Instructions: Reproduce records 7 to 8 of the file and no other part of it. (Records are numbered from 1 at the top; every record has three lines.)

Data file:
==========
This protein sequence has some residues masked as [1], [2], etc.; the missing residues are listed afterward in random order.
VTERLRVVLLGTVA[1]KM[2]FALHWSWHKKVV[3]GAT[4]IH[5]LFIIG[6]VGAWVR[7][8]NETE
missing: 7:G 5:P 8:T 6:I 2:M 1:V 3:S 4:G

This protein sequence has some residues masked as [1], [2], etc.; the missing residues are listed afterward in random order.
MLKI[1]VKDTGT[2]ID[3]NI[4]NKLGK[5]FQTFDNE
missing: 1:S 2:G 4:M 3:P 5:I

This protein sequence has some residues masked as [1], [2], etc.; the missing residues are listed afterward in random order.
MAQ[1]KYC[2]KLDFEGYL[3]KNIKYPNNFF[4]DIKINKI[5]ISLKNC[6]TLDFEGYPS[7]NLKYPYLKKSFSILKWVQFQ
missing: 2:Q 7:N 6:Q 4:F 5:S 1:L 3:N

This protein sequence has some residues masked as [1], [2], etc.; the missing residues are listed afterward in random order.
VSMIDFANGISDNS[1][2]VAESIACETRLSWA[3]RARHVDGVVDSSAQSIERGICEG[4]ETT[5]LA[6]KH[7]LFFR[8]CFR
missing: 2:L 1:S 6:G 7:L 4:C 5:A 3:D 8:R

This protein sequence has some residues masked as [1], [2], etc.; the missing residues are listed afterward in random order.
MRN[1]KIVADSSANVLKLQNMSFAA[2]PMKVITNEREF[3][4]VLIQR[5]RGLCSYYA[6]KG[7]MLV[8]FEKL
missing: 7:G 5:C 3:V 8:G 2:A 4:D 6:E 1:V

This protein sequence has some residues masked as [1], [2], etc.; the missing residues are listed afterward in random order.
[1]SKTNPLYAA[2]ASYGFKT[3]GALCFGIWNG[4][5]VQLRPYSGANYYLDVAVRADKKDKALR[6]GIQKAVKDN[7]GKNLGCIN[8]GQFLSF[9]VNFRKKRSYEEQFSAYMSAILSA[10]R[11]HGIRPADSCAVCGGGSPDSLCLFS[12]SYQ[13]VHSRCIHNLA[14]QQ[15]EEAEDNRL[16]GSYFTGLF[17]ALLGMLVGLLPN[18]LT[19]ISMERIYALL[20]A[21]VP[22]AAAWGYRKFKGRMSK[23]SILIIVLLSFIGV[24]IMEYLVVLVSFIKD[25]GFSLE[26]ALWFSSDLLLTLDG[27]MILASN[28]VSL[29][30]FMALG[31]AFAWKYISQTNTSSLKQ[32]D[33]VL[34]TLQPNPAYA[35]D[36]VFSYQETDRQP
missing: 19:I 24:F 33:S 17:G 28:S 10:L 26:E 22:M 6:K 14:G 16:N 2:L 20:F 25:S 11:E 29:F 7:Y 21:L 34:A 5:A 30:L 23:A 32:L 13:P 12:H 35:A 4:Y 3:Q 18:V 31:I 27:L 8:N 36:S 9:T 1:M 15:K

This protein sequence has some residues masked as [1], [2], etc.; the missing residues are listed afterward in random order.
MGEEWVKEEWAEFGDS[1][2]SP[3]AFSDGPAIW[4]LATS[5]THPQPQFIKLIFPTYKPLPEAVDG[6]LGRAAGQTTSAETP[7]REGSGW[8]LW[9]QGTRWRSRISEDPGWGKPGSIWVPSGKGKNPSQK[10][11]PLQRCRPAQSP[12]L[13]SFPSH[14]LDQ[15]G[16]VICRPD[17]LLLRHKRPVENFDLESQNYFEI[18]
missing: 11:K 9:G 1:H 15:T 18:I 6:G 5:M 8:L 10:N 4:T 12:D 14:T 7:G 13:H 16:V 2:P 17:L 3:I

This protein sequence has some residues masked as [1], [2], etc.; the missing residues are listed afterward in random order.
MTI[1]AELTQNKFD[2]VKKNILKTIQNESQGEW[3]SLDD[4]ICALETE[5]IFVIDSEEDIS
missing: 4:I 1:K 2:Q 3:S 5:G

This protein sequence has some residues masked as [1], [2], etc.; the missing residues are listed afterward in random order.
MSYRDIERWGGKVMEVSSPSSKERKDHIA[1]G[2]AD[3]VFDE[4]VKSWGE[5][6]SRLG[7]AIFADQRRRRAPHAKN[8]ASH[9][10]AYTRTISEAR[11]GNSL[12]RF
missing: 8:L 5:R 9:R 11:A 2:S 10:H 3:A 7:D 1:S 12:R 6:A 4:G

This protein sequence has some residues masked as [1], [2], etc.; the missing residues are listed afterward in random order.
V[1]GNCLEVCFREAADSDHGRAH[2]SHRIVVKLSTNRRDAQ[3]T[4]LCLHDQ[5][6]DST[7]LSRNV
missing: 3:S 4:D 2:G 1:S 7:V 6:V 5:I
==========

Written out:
This protein sequence has some residues masked as [1], [2], etc.; the missing residues are listed afterward in random order.
MGEEWVKEEWAEFGDS[1][2]SP[3]AFSDGPAIW[4]LATS[5]THPQPQFIKLIFPTYKPLPEAVDG[6]LGRAAGQTTSAETP[7]REGSGW[8]LW[9]QGTRWRSRISEDPGWGKPGSIWVPSGKGKNPSQK[10][11]PLQRCRPAQSP[12]L[13]SFPSH[14]LDQ[15]G[16]VICRPD[17]LLLRHKRPVENFDLESQNYFEI[18]
missing: 11:K 9:G 1:H 15:T 18:I 6:G 5:M 8:L 10:N 4:T 12:D 14:T 7:G 13:H 16:V 2:P 17:L 3:I

This protein sequence has some residues masked as [1], [2], etc.; the missing residues are listed afterward in random order.
MTI[1]AELTQNKFD[2]VKKNILKTIQNESQGEW[3]SLDD[4]ICALETE[5]IFVIDSEEDIS
missing: 4:I 1:K 2:Q 3:S 5:G